Bugatti has in previous years produced a number of exotic and complicated timepieces in partnership with Parmigiani Fleurier – the relationship between the two firms went almost all the way back to the very beginning of the introduction of the marque, in 2005. That year, the Bugatti Veyron – at the time, arguably the world's most advanced hypercar – was released. Just one year later, in 2006, Parmigiani Fleurier introduced the Type 370, which is a tourbillion, configured as what is sometimes called a "driver's watch" (that is, with the case inclined at an angle to improve visibility when your hands are on the wheel) with a very unusual in-line watch movement; this was followed in more recent years with variations on the basic theme, including the Type 390 (as seen in our Hands On from 2018).*
However, this year, Bugatti and Jacob & Co. announced that moving forward, the latter would be the watch partner for the former, and to celebrate the beginning of the partnership, two watches were announced. The first is the Twin Turbo Furious Bugatti Edition. This is a 110-piece limited edition (it is the 110th anniversary of the founding of the original Bugatti firm) in gold, carbon fiber, or diamonds (three diamond-set models will be made) based on the Twin Turbo Furious, which is as much a hyperwatch as the Bugatti Chiron is a hypercar (the Twin Turbo Furious was also the subject of a Hands-On, in 2018). In addition to the Twin Turbo Furious Bugatti Edition, Jacob & Co. is also producing a Bugatti-themed version of its column-wheel controlled, self-winding Epic X Chronograph – this is the Bugatti Chrono Edition Limitée 110 Ans.
Ettore Bugatti.
The original Bugatti firm was founded in 1909 by Ettore Arco Isidoro Bugatti, who was born in Milan in 1881, and died in Paris, at the age of 65, in 1947. His company was called Automobiles Ettore Bugatti. The company made many famous cars, including the Type 57 and the Bugatti Royale, which was absurd on every conceivable level (there were only a handful made; Ettore Bugatti reportedly refused to sell one to King Zog of Albania because he objected to the monarch's table manners). It weighed over 7,000 pounds and had an engine displacing nearly 13 liters; probably only a car like the Veyron could seem like a follow up that was not insulting.*The original firm ceased operations in 1952, and there were several attempts to revive it – including one period when the Bugatti name was owned by Italian entrepreneur Romani Artioli, who produced a mid-engine sports care (the EB110, one of which was owned by Michael Schumacher). Volkswagen acquired the brand in 1998.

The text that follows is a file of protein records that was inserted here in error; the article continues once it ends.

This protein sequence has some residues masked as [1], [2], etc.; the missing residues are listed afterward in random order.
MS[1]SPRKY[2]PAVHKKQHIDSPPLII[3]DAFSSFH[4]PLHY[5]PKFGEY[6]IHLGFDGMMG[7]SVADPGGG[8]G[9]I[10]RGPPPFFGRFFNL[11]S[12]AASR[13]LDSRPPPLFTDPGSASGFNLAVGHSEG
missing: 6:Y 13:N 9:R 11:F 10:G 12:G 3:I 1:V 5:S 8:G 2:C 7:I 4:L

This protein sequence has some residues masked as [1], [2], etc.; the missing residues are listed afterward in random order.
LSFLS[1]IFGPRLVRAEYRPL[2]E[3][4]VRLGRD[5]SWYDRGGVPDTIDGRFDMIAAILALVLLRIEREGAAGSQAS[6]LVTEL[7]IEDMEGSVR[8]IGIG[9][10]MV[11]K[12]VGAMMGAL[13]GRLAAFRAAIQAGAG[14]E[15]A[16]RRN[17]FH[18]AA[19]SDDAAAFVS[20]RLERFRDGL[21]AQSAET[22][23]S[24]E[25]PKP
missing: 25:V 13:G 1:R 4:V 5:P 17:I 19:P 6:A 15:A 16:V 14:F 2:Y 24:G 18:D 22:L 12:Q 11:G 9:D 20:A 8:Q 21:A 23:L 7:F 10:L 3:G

The Jacob & Co. Bugatti Chrono Edition Limitée 110 Ans has a forged carbon, 47mm case, with black ceramic used for the crown and pushers; metal elements of the case are black DLC-treated titanium, as is the buckle. The dial's carbon fiber. It will be produced as a limited edition of 110 pieces. The movement is based on the design of the Valjoux 7750; however it's manufactured by Concepto with a design exclusive to Jacob & Co., and with good quality finishing on the plates and bridges. In its original form, the Valjoux 7750 uses a lever-and-cam system, not a column wheel, which is one of several modifications made to the original 7750 design by Concepto. There's also an easy-to-miss inner rotating bezel which is controlled by a second crown, at 10:00. The red, white, and blue striping uses the colors of the French flag – although Bugatti was born Italian, he was a naturalized French citizen (the company's factory was originally in German Alsace, which came under French jurisdiction after World War I).
The Jacob & Co. caliber JCAA05.